Skandera: From 240 Winning Proposals From Around the Country, 4 Key Themes Emerge for Building a Pathway 2 Tomorrow
With a new year, new opportunities present themselves. This week, Pathway 2 Tomorrow: Local Visions for America’s Future announced its new $100,000 Innovation Award as part of its $430,000 investment in 24 locally responsive education solutions, spanning 17 states and the District of Columbia. With the support of more than 75 partner organizations, P2T solicited proposals from around the country and garnered 240 bold education solutions from all types of stakeholders — parents, entrepreneurs, researchers, and education leaders — from rural, suburban, and urban communities in 39 states.
Despite this diversity of geography and voices represented in the submitted proposals, four clear themes emerged that are informing our path forward.
1. Disrupt the Traditional Education Pathway
Within the numerous proposals submitted to P2T, and in policy conversations across the country, there is a clear push to blend K-12 and higher education and/or workforce preparation opportunities to blur the traditional system lines. There is a recognition that our siloed systems are failing to consistently deliver on the promise of college and career readiness for all students. Winning proposals from the Austin Chamber of Commerce, “Opportunity Austin: College and Career Readiness and Placement,” and YouthForce NOLA, “Real-World Skills for Real-Life Success,” are just two examples of efforts to prepare students for the successful pursuit of and placement in high-wage, high-demand career pathways or postsecondary education.
2. Put Each Learner at the Center of His or Her Education
Personalized learning, education of the whole child, and new instructional models focused on high-quality curriculum are emerging — and at least one of these is featured at nearly every major education gathering. Within the P2T proposals were numerous solutions for all learners along the continuum of education and a newfound focus on orienting the return on investment not solely toward core academic subjects but also on preparation of students as productive, contributing citizens. As an example, within this theme, the winning proposal from the Johns Hopkins Institute for Education Policy utilizes a curriculum tool to enable leaders to make the best curricular decisions in English language arts for the students they serve by mapping knowledge domains and providing critical analysis and reports to identify potential gaps.
3. Elevate the Education Profession
We have seen a surge in conversation, policy, and action that highlights how important teachers are when it comes to student success — whether in terms of salary pay, teacher voice in shaping policy, or preparation and professional development — and the imperative to keep teachers front and center in education transformation cannot be overlooked. As teacher shortages continue — and, in many regions, worsen — the need to re-envision the role and stature of educators must be deliberate and aligned with the value we know they bring to the classroom. For example, a winning proposal by The Center for Transformative Teaching and Learning, “Neuroteach Global,” provides an innovative approach to professional development through a series of micro-learning experiences, using technology to revolutionize how educators develop their understanding of the science of learning and their ability to translate research into action.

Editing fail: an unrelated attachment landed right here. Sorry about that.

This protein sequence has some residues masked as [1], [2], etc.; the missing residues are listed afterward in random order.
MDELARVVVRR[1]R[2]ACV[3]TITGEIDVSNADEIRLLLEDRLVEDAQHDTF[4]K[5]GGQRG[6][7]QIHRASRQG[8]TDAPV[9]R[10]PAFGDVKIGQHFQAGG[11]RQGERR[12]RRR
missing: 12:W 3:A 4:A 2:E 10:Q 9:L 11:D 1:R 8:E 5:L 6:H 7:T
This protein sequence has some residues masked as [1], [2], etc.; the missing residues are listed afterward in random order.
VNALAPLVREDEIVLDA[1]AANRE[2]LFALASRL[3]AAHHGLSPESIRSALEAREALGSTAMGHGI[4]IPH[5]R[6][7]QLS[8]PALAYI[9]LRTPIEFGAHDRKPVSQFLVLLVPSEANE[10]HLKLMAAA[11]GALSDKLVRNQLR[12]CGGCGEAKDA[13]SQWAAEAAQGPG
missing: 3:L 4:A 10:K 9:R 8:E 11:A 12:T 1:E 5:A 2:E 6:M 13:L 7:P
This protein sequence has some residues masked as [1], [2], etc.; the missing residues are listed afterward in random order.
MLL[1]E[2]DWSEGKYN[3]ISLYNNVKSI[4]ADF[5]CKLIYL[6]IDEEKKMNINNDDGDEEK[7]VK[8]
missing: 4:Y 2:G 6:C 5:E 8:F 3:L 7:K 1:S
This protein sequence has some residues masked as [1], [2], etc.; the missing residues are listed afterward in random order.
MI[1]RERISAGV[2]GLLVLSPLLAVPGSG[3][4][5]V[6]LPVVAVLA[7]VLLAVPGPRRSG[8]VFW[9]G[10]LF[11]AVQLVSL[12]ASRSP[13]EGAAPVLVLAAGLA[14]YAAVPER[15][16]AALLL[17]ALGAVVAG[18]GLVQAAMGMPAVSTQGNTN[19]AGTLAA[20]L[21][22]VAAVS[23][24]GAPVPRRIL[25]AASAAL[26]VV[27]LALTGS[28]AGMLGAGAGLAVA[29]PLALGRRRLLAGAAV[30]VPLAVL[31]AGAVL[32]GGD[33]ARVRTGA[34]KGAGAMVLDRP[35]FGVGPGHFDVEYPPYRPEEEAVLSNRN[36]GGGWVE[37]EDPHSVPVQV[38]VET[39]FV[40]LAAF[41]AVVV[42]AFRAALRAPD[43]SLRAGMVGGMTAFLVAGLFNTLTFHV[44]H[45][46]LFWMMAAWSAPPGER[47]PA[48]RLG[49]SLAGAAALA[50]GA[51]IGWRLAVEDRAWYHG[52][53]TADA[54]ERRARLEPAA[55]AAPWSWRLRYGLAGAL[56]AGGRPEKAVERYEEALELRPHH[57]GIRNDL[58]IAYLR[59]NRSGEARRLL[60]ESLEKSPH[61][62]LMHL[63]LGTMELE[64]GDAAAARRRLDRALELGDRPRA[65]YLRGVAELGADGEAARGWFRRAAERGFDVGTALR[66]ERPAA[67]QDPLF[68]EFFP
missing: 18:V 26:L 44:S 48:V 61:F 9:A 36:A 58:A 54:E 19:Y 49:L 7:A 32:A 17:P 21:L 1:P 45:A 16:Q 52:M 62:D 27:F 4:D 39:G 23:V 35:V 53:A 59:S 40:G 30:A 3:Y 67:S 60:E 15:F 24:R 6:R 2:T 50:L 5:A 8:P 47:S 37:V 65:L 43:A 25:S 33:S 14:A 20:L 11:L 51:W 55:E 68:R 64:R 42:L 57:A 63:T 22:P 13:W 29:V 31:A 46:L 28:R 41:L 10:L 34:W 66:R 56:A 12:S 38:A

4. Leveraging Resources and Relationships
Failure over the past few decades to include those most affected when it comes to policy and practice has been clearly recognized. Numerous proposals captured this mandate and went even further in pushing for a broader tent. For example, P2T’s Innovation Award co-winners, the Prichard Committee for Academic Excellence’s Student Voice Team and the Iowa Department of Education, illustrate the authentic engagement of students as partners in education policymaking.
In addition to these themes, a few noteworthy observations emerged within the 240 P2T proposals. First, an increase in the public and private sectors working together to initiate more entrepreneurial ideas and solve problems. And, second, a shift away from quality control (Do you have a diploma?) to quality assurance (How can you assure me you can do the job?). These are important trends to acknowledge as we continue to look for new ways to deliver on education’s promise. While we cannot abandon the foundational work of the past 20 to 30 years — a call for higher standards, greater transparency, and accountability, and increased equity and opportunity via choice — we cannot ignore the need for our system to be agile and adaptable, and proactively develop new ways to prepare the next generation in an ever-changing world.
As we look ahead, we should continue to challenge ourselves to chart a path that is locally and regionally responsive, doesn’t abandon the necessary and courageous work of the past few decades, and is relentlessly committed to building and delivering a better education for future generations. We all know education transformation is not for the faint of heart. It is hard work. It requires a commitment to work together and courage to see it through. These themes and the game-changing ideas represented in P2T proposals and emerging across our country are by no means a silver bullet; however, they can provide a framework for moving forward, for doubling down on our commitment to deliver on education’s promise.
In 2019, P2T and its partners will support the winning ideas, transforming them from three-page proposals into scalable impact plans. Through partnership, these ideas will be shared and matched with leaders, communities, states, and regions for implementation across the country.[Read more at The 74]